The official YouTube channel for David Letterman’s talk shows launched earlier this month, streaming a collection of the host’s interviews and regular comedy bits that grows by the day. It gives anybody who missed Letterman’s 33 years in late night some insight into why he’s considered such an important figure in comedy, while letting long-time fans relive moments that they might have forgotten. Personally I kind of straddle those lines; I wasn’t old enough to watch his earliest years on NBC, but I watched much of that era when it was briefly rerun on cable in the ‘90s, and was old enough to catch his last couple of years on NBC whenever I was able to stay up late. There’s still a ton of classic material I’ve never seen or even heard of, though, including the bit I’m writing about today.
Steve Martin’s a little goofier than Letterman, a little more eager to please, more California to Dave’s Indiana, but they still share a lot in common when it comes to comedy. They both acknowledge the fundamental insincerity of the entertainment business and its lack of substance. Martin often glories in the shallowness of entertainment, using it as an opportunity to be as silly and over-the-top as he can get. Letterman’s more cynical about it all, of course, frequently mocking show business and the idea of celebrity. They took different routes but wound up on the same block, and those differences and similarities made their interactions snap. It makes sense that Martin was a frequent guest of Letterman’s, and one of his favorites.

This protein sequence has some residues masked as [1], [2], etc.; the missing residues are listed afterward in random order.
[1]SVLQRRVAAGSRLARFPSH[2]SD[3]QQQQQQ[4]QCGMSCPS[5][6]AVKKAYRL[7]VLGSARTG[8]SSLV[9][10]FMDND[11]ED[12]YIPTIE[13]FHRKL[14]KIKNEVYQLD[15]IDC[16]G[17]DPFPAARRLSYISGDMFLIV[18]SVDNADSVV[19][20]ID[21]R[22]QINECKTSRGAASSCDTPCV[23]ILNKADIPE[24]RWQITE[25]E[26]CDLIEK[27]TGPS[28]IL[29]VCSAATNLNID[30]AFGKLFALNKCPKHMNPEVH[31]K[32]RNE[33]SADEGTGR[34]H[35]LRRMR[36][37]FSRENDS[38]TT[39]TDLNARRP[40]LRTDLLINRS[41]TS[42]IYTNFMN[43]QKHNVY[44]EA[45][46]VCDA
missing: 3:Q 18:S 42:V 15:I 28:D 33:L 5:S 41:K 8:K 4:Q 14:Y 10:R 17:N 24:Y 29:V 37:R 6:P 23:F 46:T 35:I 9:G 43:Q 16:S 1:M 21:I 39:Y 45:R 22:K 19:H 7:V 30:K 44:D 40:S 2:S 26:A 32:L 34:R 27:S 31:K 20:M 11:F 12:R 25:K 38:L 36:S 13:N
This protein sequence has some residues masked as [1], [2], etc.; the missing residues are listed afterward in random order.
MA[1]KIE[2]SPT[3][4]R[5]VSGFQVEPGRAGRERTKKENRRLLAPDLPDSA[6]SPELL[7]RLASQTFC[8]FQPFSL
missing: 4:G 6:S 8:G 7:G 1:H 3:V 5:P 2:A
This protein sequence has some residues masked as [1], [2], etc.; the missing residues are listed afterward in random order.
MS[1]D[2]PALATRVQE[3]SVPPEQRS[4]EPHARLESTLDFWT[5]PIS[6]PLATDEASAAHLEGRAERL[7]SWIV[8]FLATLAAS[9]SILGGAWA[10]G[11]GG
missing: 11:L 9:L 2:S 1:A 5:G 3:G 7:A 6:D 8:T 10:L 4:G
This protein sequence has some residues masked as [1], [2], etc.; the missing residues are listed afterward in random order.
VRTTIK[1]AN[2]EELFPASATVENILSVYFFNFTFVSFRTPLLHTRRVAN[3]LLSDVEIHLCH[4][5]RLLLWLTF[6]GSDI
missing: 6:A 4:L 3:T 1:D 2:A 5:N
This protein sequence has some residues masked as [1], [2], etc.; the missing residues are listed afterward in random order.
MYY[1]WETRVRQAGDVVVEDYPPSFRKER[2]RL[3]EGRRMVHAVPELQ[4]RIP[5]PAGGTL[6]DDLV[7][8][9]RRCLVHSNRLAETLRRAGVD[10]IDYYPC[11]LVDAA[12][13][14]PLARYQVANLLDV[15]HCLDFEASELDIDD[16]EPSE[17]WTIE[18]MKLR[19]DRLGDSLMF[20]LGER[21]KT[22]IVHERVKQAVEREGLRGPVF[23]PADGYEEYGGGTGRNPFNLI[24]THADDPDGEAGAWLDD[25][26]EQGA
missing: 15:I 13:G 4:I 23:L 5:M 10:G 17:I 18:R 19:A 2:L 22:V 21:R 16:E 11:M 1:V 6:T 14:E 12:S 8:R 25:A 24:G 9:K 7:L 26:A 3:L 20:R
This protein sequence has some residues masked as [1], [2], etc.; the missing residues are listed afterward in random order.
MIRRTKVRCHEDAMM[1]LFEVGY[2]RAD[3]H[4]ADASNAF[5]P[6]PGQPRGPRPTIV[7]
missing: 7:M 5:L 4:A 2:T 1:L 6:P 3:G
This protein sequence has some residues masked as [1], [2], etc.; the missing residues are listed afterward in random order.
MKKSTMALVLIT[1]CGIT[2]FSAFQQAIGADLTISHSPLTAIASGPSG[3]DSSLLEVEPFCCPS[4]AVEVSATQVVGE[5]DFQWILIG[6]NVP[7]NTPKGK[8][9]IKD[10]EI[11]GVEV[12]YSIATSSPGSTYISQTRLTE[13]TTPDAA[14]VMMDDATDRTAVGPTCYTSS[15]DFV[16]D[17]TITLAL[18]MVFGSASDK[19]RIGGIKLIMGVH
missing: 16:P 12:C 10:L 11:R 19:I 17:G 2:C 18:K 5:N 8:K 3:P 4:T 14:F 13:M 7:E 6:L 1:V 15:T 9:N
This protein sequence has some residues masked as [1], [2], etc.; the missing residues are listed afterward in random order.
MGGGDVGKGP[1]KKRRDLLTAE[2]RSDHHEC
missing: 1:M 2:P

A number of Martin’s appearances on Letterman’s shows are now on that YouTube channel, but there’s one in particular that you really need to watch. In this bit from February 9, 1984, Martin shares his collection of priceless Chinese ceramics with the audience before taking it to the Met for an exhibit. Even if the YouTube title didn’t spoil what happens, you’d probably be able to guess just by hearing that setup. The humor here isn’t necessarily what might happen to those vases, but is found in the increasing level of absurdity behind the destruction, and the complete deadpan both Martin and Letterman maintain even as this patently ridiculous nonsense breaks out around them. Martin plays the chaos off as no big deal, while Letterman peppers his response with only a few of the wry chuckles he’d use to let the audience know he realizes how stupid something is. It’s just a really funny, clever idea for a bit that combines the lowest brow humor with the kind of irony that both men are known for. It’s almost 40 years old, but it’s as funny today as ever, and still feels fresh. Check it out.